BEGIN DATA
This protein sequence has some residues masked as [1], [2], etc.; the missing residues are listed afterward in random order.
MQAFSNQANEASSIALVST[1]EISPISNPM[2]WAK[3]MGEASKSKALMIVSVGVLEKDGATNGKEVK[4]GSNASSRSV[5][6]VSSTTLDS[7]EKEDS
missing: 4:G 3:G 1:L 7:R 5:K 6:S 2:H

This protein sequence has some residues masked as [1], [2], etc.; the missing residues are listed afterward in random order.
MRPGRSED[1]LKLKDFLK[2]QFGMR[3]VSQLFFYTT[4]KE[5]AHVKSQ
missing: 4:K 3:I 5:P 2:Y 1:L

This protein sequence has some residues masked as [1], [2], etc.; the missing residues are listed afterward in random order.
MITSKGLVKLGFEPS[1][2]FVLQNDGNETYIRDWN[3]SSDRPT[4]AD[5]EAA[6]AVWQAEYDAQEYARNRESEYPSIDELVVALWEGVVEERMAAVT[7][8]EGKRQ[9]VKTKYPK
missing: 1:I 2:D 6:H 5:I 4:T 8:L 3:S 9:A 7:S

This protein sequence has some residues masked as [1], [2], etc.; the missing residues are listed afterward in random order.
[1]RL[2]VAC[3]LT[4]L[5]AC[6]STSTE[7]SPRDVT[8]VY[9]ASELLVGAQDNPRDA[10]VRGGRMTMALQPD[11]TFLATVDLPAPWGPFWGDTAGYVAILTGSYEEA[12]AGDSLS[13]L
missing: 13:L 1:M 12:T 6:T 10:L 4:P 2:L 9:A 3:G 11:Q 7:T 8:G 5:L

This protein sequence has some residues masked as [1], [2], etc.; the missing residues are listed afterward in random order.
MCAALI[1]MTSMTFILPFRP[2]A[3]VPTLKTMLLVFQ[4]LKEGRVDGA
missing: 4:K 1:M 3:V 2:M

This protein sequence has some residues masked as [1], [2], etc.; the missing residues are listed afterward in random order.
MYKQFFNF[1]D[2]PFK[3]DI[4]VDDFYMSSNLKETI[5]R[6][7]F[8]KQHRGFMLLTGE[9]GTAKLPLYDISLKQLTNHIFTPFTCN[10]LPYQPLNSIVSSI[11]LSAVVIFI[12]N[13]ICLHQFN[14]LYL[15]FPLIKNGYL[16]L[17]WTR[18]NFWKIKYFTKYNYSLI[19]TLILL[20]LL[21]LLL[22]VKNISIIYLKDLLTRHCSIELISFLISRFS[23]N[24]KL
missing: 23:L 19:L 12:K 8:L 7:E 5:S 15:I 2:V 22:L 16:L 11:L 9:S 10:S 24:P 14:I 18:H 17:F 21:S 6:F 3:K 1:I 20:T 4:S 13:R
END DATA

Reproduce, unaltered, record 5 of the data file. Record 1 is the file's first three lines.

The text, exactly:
This protein sequence has some residues masked as [1], [2], etc.; the missing residues are listed afterward in random order.
MCAALI[1]MTSMTFILPFRP[2]A[3]VPTLKTMLLVFQ[4]LKEGRVDGA
missing: 4:K 1:M 3:V 2:M